Ryanair beats Easyjet at Malaga airport

Michael O’Leary, the eccentric president of the Irish airline Ryanair, presented himself in mid-December 2009 in Malaga airport dressed as Santa Claus and announcing that they would create a basis in June and that they would move two million people due to the implementation of the new terminal T3. Despite the particular show, these predictions have been fulfilled and Ryanair has become the first company at Malaga airport.

The Irish airline carried last year 2.1 million people from or to Malaga airport, almost the double than the previous year, and snatching the lead of the also low-cost carrier Easyjet, according to data from Spanish Airports and Air Navigation (Aena).

The first six airlines at M├ílaga airport are low cost. Vueling has risen to third place – in 2009 was the seventh – and you have to drop to the seventh place to find the traditional Iberia, followed in short order by Air Europa and Spanair.

Ryanair’s strong growth is not accidental but responds to the wide deployment of the company in Malaga. Currently, it has 47 direct connections with several parts of Spain and Europe and is being more active in opening new routes.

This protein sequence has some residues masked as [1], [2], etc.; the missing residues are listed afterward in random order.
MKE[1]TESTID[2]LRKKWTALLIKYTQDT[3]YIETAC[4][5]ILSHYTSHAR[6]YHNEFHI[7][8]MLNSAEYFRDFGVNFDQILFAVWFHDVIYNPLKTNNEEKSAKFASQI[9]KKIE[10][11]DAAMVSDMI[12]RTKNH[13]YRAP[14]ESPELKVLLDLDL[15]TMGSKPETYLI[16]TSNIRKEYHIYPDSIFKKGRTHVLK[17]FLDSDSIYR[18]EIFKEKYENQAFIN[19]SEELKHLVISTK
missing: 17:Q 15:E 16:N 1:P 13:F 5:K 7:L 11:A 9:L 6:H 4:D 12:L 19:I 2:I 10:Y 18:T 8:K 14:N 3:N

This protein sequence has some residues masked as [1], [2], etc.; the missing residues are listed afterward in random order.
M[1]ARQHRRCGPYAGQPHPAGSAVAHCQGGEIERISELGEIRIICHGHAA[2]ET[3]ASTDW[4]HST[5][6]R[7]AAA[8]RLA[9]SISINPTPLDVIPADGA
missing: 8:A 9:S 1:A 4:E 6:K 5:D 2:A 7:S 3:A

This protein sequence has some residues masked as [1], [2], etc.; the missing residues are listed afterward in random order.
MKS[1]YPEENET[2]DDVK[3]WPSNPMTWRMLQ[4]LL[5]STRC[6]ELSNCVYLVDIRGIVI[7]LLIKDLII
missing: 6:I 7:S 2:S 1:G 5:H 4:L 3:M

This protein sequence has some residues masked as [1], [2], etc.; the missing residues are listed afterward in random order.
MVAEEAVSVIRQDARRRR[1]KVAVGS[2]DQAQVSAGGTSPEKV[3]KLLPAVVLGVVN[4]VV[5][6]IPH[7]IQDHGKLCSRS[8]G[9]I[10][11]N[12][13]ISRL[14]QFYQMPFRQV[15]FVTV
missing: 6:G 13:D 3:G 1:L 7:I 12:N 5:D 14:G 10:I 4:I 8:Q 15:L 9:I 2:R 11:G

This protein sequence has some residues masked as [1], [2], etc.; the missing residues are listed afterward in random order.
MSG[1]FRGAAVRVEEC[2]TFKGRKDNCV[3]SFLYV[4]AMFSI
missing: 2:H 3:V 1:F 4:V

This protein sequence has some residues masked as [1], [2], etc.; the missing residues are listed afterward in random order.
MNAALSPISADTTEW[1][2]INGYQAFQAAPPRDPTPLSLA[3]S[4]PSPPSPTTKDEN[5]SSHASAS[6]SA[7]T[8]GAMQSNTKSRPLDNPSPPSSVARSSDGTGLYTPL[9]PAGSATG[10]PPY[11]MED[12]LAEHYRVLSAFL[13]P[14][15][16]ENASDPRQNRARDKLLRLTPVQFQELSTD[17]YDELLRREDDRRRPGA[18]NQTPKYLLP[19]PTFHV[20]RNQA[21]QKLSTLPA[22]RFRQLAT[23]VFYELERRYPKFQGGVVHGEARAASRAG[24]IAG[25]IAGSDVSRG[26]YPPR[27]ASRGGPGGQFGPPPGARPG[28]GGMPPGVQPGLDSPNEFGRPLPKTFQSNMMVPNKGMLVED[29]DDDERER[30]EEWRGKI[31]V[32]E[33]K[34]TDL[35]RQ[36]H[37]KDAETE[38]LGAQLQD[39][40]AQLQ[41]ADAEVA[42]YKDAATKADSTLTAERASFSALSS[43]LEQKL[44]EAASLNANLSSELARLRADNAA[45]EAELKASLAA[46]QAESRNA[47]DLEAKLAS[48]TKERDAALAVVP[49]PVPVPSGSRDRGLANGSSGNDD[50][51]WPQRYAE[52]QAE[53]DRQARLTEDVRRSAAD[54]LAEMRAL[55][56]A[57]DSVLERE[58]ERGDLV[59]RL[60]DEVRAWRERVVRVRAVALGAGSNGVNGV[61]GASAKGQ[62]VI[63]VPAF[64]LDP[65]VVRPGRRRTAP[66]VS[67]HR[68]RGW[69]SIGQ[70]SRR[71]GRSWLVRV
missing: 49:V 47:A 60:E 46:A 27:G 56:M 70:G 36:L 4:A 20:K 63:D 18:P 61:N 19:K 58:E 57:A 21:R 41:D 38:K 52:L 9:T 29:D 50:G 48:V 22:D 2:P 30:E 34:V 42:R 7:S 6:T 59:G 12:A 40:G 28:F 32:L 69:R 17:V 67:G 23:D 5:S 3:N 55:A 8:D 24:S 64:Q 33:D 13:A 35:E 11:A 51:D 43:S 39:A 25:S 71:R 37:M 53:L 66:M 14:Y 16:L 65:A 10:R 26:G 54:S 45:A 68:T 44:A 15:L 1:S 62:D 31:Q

However, it was not all plain sailing for the company since late last year half thousand people gathered at the airport to protest the dismissal of a dozen employees.

Other airlines have not welcomed the way in which Ryanair has landed in Malaga, with an alleged payment of subsidies by government. The emergence of low cost airlines has distorted the market. Some companies, like the case of Ryanair itself, offer tickets to five Euros or less which has opened a difficult trade fight between all companies, causing mergers and all kinds of internal motions.

Furthermore, Aena also provides statistics on all cities operating with Malaga airport. In 2010 the star destination was again London and, more specifically, Gatwick Airport. There are thousands of locals of Malaga and Andalusians traveling to Britain, although most are British passengers who travel regularly to the Costa del Sol to play golf, enjoy the beach or spend a few days of rest in their homes.

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